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Preparing for and Choosing Someone to Write Your Letter of Recommendation

March 21, 2020

When it comes to applying to graduate school, one of the toughest parts is figuring out where and who to get your letters of recommendation from. These aren’t avoidable either. Most graduate schools and programs will require at least two or three. In fact, most of the graduate programs at Idaho State University require two to three letters of recommendation. So who should you talk to, to get them? Well, there are several places to look and few steps you can start taking now.

Firstly, you need to make sure you are recommendable. One of the ways you can do this is by building a relationship with any teachers and mentors you have early on. Asking them for help during their office hours, demonstrating your hard work and other things can help build your reputation and relationship with these people, therefore making you a more ideal student that can separate you from the crowd. Dr. Sandra Speck, a professor of marketing at the College of Business, says that “One of the questions that those seeking recommendations always ask is how long and in what capacity I have known the student. I write my strongest letters for students who have made an effort to interact with me and who have taken advantage of office hours and my offers to talk with students.” By building a relationship with faculty, supervisors, and others, they are also more likely to and can write a better letter of recommendation because they have a better idea of your abilities and the like.

Secondly, make sure you ask people who are reliable, have a good understanding of your skills, and who will/can write a positive letter about you. The people you would typically ask are the faculty from your undergrad program. Because they have been your professors, they have a better understanding of your academic abilities and can give insight into whether or not graduate school would be suitable for you. Dr. Robert Tokle, an economics professor at Idaho State, says “Ask the instructor what kind of letter (strong, weak, etc.)  they feel they can write.” If you ask a professor who can’t write a strong letter, it can really affect whether or not the graduate school will consider you.  Speck adds “Students [should] approach faculty [or others] with whom they’ve developed a relationship over time to write reference letters. These are the sources of the strongest letters. Students should start early in their college experience thinking ahead to those letters of recommendations which will be needed not only for future jobs, but also even more immediately for scholarship applications, internships, etc.” Universities use these letters (along with your other materials like grade point average (GPA), test scores, and statements of purpose) to determine if their graduate program will be a good fit for you. Letters like these give a better picture of what you’re really like. Test scores are quantifiable but can only tell the graduate school so much, so they use those letters to get a better picture of what you yourself are like. Should you ask just anyone though? Couldn’t you ask a family member if you don’t know any faculty very well? Kristine McCarty, the advisor for graduate studies, says “You shouldn’t ask someone just because of name recognition or title/position. Those individuals are likely to be asked to write a lot of letters, many of which will sound pretty generic. Make sure whoever you ask knows you well. Don’t ask family members either. Those individuals, though they could certainly speak to your strengths, are biased and their letters are usually not taken seriously.”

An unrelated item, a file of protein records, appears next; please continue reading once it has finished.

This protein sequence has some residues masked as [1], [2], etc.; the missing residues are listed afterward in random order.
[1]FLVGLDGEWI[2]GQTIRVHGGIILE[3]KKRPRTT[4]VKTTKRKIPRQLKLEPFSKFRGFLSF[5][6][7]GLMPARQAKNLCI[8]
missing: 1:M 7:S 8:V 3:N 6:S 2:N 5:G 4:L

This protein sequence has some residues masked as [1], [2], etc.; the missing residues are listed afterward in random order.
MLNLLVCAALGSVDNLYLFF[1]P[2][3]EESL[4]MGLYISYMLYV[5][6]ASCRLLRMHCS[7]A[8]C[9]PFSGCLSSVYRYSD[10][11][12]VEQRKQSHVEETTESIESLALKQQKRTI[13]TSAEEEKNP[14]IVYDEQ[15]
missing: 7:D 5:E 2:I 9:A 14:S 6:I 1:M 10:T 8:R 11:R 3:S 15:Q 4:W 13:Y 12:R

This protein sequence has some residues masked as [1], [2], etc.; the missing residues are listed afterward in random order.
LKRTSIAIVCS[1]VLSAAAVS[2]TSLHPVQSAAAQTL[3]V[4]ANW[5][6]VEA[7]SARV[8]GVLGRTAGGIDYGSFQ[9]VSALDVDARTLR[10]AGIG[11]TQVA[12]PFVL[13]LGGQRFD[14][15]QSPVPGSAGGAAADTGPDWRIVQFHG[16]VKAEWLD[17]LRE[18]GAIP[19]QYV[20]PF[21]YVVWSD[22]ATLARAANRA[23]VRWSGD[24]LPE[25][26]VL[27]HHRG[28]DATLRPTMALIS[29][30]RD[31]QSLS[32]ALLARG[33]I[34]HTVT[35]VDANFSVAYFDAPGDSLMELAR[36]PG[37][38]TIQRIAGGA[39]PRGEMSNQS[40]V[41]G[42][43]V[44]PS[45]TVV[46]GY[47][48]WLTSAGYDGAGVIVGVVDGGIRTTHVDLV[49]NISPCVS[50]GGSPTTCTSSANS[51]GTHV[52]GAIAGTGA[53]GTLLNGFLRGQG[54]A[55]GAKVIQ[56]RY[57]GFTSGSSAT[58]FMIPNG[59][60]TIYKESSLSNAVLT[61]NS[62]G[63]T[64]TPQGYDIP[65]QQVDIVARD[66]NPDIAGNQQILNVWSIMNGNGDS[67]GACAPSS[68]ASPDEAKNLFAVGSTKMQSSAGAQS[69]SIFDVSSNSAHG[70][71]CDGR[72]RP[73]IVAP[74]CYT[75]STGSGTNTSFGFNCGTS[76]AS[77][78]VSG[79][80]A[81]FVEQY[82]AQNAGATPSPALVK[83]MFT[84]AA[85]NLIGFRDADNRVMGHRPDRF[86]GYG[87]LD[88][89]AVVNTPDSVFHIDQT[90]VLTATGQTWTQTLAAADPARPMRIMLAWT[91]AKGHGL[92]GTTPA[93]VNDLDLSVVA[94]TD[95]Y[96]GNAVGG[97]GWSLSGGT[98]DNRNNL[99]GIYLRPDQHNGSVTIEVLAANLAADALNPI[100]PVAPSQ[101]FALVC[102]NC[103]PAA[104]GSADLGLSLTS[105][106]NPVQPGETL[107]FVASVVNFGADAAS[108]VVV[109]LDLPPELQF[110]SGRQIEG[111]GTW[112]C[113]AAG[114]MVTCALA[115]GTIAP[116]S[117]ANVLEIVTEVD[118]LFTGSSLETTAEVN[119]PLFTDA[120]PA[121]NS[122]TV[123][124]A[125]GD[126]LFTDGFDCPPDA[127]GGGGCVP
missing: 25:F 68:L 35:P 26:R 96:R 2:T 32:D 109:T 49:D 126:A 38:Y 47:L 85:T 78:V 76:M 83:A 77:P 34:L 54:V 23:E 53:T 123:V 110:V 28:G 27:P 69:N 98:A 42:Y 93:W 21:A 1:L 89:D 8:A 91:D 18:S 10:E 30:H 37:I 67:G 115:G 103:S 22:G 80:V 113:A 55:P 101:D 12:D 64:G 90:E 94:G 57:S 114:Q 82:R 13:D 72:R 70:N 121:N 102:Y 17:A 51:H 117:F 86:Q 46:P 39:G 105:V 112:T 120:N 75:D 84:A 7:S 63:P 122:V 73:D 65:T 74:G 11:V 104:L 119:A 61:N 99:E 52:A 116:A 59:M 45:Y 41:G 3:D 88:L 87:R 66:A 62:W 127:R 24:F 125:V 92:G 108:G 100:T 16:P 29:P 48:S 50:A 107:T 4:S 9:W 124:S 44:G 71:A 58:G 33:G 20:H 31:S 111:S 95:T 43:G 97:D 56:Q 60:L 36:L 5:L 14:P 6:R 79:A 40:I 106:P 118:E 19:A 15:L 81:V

Thirdly, make sure you have a stellar portfolio. What I mean by that, is just getting yourself involved in activities and organizations in your community and keeping it as a mental list of things and experiences you’ve done. Doing this not only gives you some good things you can add to your resume, but also gives you more people to choose from when getting your letters of recommendation. A portfolio goes hand-in-hand with being recommendable because while your professors can give a more accurate academic view, volunteer and service opportunities can give a better view into your character. Portfolio building is something you want to start early because having a long history, particularly in service and leadership positions, can not only build up your reputation but your own personal skills. Volunteer and internship opportunities give you the chance to hone and build on skills that are desirable in school and the workplace, such as leadership, technological, and other skills. Speck gives some additional advice stating that students should “...plan from early on to build a portfolio including a strong academic record, active engagement with student organizations, and professional development activities such as internships to provide lots of fodder for anyone crafting a letter of recommendation for you down the road.” Things like volunteer and civic work can really round out not only your personal portfolio but can demonstrate other desirable traits like a willingness to help others and selflessness. Doing these activities also shows that you are willing to work on yourself and to improve in areas where you might be weak. In fact, if you are looking for events to improve your professional development skills, the College of Business hosts a Professional Development Month every year in the month of September. It includes events such as a resume help event, an etiquette dinner, a mock interview event and more!

Letters of recommendation can be one of the most important parts of your graduate school application so it’s important to make sure that they are done well. If you have more questions about your graduate school application or what’s required for your program at Idaho State University, visit the graduate school’s page.